DWR Studies Ease of Returning Chinook Salmon to Historic Habitat


Using an Innovative Approach, DWR is studying the Feasibility of Returning Chinook Salmon to their Historic Habitat Along the Feather River.
Along the North Fork of the Feather River, the Department of Water Resources (DWR) is conducting an innovative reintroduction feasibility study for Central Valley spring-run Chinook salmon. The study would help boost the salmon population and potentially return the species to its historic habitat.

Historically, spring-run Chinook salmon had access to spawning and rearing habitat areas above Lake Almanor. However, numerous dams built since the 1920s have prevented Central Valley salmon from accessing that habitat.

The study tests two methods of salmon egg placement. One is an egg box method, which is normally used for reintroduction programs. The second method is direct injection into the gravel, which closely mimics what happens in nature. The two methods of egg placement are used so scientists can compare how each method performed in that environment and have more control over how those eggs emerge.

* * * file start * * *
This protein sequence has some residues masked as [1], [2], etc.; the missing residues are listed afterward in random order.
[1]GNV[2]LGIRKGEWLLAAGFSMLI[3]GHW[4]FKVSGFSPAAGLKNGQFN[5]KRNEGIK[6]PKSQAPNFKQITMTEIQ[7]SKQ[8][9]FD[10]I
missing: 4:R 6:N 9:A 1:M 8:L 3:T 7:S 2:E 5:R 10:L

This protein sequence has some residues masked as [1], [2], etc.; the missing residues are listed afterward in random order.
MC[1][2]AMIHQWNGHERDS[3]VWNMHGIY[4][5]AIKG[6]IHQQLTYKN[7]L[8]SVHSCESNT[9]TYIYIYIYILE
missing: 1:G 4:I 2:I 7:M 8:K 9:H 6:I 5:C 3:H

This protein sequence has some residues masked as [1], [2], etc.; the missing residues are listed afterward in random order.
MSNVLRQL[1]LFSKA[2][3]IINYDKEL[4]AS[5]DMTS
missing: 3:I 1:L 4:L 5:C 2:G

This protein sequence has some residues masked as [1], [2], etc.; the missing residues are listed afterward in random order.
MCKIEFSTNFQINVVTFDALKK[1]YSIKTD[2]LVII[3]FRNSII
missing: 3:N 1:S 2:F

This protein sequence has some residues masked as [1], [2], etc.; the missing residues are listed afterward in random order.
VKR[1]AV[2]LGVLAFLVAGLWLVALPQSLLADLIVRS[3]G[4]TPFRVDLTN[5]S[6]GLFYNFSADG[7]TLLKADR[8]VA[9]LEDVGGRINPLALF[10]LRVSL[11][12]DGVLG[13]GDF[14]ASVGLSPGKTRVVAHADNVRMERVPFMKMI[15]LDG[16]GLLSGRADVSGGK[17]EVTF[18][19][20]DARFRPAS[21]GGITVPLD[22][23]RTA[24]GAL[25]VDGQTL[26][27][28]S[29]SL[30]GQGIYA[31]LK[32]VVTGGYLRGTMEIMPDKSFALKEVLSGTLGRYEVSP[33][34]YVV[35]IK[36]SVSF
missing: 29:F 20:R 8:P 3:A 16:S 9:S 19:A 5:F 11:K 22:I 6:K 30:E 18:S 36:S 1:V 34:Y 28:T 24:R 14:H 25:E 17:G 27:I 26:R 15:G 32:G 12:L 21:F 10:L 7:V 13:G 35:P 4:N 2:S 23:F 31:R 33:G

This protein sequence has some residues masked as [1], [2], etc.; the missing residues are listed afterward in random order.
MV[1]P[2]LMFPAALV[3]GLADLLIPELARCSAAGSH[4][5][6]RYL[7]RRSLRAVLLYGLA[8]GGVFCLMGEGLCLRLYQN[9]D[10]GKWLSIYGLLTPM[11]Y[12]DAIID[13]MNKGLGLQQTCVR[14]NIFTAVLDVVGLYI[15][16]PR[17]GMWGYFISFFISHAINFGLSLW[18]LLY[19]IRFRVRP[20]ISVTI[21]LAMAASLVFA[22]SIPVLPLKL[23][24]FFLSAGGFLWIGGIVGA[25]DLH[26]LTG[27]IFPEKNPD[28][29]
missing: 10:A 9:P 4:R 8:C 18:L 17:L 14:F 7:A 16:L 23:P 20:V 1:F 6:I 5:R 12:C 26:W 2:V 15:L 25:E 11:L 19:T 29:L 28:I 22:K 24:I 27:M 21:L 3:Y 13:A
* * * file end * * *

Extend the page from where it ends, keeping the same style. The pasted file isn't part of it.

The selected group of eggs is incubated separately from the other production eggs at the hatchery. The separation allows scientists to sterilize the eggs since these fish are only meant for study purposes. After that incubation, those eggs were brought to the study location, placed into the egg boxes, or injected directly into the river gravel.

The process took place from November 2023 through March 2024. DWR scientists and partners plan to survey the river over the summer to see if some juveniles are growing and maturing in the North Fork Feather River and Warner Creek.

Over the next year, scientists will incorporate lessons learned from the first year of this study while repeating certain elements. The ultimate goal is to determine the feasibility of a long-term, successful reintroduction program.